The Canadian arm of a global business-to-business office supplier says the recent implementation of a $200,000 wireless data capture system has enabled it to offer better customer service, reduce labour costs and improve accuracy of orders.
Express Canada, which has 19 offices here including Calgary, Montreal and St. John’s, started outfitting its eight distribution centres with Intermec Technologies Corp.’s CK30 rugged mobile computers and wireless access points to automate its delivery processes last December.
Prior to the implementation, Corporate Express used a manual system that required loaders to put the cartons on the truck in the same sequence as the paper manifest. With 60 to 80 customers’ orders per truck on any given day, loaders were constantly shuffling and sorting the cartons to get them in the correct order. More time was also required on the driver’s end as they would have to check the sequencing on the manifest each morning before they headed out.
The primary reason for implementing the devices was to increase customer service levels, said Corporate Express Canada vice-president of operations, Steve Edmonds. “The drivers would have a manifest that was not always correct or was not showing the right number of cartons in the truck,” said Edmonds. “When you show up in front of a customer, you want everything to be neat and clean with no questions asked.”
With the new systems in place, it doesn’t matter where cartons are located in the truck, said Edmonds. Loaders now scan the label on the carton to tell the back-end system where the item is located on the truck and then print the manifest, he added. Edmonds estimates this saves drivers a half an hour each day. It has also allowed Corporate Express Canada to cut two full-time loading staff and reduce cartons left on dock, which refers to the number of undelivered cartons, to near zero.
Getting the right product to the right customer the first time makes a big difference to business, said Intermec Canada solutions sales consultant Jim Thring. “You have a lot of data on what your customer has ordered but you need visibility as it moves through your warehouse or delivery mechanism,” said Thring. “You have these checks and balances to make sure the right things are happening all along the way.”
Rena Granofsky, senior partner, IT at retail consulting firm J.C. Williams Group said automation of business processes is one of the key drivers of mobile device technology. “(Manual processes) tie up valuable employee time,” said Granofsky. “(Rugged mobile computers) optimize what employees are doing in the store. (Employees) are more visible to customers and more available for customer service.”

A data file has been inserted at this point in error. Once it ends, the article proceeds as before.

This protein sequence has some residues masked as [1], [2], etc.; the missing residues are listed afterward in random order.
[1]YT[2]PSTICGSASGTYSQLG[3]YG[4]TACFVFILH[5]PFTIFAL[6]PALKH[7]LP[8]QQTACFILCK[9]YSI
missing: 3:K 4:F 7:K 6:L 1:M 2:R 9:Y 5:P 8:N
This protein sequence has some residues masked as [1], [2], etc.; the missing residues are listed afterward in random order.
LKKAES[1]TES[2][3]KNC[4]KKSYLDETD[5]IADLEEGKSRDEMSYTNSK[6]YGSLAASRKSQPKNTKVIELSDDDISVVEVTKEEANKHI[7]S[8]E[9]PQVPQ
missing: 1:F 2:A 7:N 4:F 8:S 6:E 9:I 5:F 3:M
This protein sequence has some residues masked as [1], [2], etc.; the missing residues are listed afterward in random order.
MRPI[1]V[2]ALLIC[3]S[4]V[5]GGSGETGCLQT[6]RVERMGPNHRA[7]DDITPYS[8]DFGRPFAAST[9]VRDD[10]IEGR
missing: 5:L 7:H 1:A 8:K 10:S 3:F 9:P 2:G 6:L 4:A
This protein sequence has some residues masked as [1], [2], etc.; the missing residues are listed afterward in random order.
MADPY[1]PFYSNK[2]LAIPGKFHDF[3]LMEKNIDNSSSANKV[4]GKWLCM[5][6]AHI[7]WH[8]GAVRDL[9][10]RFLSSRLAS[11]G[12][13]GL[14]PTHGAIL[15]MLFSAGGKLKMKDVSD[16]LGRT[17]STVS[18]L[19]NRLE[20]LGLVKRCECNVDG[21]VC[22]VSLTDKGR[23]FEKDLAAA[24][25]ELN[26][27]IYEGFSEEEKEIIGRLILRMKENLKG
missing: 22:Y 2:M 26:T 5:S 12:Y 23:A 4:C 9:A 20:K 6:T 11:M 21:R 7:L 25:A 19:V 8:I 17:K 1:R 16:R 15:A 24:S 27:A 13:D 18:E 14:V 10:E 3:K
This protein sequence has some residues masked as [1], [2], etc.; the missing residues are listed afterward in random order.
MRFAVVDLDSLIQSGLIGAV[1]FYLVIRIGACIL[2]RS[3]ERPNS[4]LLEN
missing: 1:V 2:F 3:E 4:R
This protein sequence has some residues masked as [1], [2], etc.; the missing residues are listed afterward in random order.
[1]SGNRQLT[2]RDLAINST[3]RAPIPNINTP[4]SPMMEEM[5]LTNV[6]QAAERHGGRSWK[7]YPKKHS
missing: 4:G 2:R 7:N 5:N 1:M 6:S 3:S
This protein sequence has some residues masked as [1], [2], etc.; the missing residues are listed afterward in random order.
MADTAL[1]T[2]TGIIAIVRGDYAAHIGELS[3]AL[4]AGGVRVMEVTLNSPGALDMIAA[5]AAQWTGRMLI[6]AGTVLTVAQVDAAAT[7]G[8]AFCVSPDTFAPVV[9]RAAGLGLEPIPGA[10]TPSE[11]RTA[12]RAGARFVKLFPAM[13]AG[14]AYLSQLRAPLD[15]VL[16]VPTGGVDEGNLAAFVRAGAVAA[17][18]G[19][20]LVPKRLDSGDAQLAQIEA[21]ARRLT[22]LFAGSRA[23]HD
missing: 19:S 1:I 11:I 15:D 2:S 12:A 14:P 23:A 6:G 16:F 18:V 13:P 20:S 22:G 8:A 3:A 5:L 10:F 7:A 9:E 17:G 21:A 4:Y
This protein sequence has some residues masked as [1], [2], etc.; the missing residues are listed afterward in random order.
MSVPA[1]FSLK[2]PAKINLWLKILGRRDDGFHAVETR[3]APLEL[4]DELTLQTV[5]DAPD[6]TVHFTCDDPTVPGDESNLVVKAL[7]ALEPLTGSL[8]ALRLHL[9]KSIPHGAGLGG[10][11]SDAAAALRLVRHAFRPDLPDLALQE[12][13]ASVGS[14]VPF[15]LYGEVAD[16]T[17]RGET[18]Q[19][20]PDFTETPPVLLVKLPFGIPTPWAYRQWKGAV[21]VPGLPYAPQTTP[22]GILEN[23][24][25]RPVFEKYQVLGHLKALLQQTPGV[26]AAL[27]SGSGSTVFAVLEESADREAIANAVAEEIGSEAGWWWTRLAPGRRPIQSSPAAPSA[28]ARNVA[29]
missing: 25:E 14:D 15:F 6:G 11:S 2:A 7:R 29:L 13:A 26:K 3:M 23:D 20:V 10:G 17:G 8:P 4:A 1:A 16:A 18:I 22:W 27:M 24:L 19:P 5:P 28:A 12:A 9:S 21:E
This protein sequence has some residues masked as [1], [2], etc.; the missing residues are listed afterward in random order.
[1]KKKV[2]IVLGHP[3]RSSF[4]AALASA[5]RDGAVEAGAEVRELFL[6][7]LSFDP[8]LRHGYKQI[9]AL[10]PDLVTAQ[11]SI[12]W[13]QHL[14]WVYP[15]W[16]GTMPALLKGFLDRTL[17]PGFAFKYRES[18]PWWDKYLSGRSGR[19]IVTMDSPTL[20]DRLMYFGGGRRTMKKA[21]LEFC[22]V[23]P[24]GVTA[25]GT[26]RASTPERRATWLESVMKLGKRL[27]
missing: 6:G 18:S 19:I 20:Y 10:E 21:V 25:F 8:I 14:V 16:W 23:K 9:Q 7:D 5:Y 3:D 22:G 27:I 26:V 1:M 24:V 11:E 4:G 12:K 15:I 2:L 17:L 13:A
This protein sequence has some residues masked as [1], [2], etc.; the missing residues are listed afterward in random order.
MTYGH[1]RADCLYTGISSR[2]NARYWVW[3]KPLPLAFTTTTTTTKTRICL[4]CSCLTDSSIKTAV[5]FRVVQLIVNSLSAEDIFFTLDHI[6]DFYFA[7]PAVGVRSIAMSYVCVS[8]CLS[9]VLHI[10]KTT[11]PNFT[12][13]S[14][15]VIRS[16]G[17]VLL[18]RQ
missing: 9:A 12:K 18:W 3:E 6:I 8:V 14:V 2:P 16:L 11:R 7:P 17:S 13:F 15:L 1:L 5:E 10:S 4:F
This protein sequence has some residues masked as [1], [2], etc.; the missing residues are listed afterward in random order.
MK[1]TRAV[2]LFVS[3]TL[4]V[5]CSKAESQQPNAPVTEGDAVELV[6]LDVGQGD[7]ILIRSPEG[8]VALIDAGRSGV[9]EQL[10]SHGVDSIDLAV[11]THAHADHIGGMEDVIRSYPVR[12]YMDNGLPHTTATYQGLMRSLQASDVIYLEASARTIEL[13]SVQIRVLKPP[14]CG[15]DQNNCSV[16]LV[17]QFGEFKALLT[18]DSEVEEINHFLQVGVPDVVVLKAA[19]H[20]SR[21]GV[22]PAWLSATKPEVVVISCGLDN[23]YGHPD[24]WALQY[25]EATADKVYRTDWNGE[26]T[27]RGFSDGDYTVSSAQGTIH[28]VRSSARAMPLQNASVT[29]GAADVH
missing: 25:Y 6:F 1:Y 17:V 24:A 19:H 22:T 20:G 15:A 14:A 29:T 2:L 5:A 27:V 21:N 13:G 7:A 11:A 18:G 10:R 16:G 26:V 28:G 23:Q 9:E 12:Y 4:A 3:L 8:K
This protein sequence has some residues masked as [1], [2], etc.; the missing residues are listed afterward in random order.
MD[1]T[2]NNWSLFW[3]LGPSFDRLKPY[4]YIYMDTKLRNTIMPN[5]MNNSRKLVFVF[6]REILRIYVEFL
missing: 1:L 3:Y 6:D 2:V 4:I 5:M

While Corporate Express doesn’t operate in the same capacity as other office suppliers that have a retail presence like Staples or Grand & Toy, the same benefits apply in a warehouse/distribution setting. Thring said the CK30 is targeted to the warehouse space and is also popular with the government, particularly the defense department. “If you think of industries that have any type of supply chain or warehouse management type function that’s where these devices would play primarily,” said Thring. Other major vendors in this space include Psion and Symbol, said Granofsky. IDC Canada currently does not track shipments of ruggedized handhelds like Intermec’s CK30.
Corporate Express Canada’s in-house IT department had to rewrite the interface programs for the terminals. With the number of mobile workers on the rise, application vendors are writing programs specifically for these devices, said Thring. “They’re reconfiguring their screens and their applications to work on a smaller form factor,” he said, adding some companies run in emulation mode or make the device look like it’s part of the big computer so the user is sending commands back and forth to the application.
The project also involved putting a complete Wi-Fi network in its distribution centres. In the St. John’s, Nfld., warehouse, for example, there are a couple of Wi-Fi antennas which are connected to servers in Montreal through Corporate Express Canada’s wide area network (WAN). In terms of security the network 128-bit encrypted and all of the antennas are locked down.
Starting later this year, Corporate Express Canada will look at using the same devices to automate its receiving processes, which is currently done manually with sheets of paper, said Edmonds. The devices will be programmed to scan and receive orders using the same guns and network, except on a different shift. “You load at night you receive in the morning,” he said. “We can use the same guns for two purposes.”
While Edmonds is impressed with RFID technology, he said it isn’t advanced enough yet for warehouses like his. “The problem is it won’t go through metal or water,” he said. “As soon as you get a jumble of things in a box you can’t see all the tags.”